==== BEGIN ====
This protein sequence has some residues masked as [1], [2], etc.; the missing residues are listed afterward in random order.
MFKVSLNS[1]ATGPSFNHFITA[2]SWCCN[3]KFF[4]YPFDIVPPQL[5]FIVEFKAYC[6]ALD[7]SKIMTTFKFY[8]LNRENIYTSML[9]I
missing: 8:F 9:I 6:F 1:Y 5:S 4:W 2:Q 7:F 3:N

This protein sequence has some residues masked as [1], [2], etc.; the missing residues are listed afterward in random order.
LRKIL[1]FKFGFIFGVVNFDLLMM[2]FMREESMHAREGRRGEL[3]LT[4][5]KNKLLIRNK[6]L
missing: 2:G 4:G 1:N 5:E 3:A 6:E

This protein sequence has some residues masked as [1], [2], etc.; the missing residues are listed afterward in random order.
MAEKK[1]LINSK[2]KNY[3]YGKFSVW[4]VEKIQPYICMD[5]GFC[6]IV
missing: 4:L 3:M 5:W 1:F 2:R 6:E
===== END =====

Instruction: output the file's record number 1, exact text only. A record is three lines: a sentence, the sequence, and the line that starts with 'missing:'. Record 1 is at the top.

This protein sequence has some residues masked as [1], [2], etc.; the missing residues are listed afterward in random order.
MFKVSLNS[1]ATGPSFNHFITA[2]SWCCN[3]KFF[4]YPFDIVPPQL[5]FIVEFKAYC[6]ALD[7]SKIMTTFKFY[8]LNRENIYTSML[9]I
missing: 8:F 9:I 6:F 1:Y 5:S 4:W 2:Q 7:F 3:N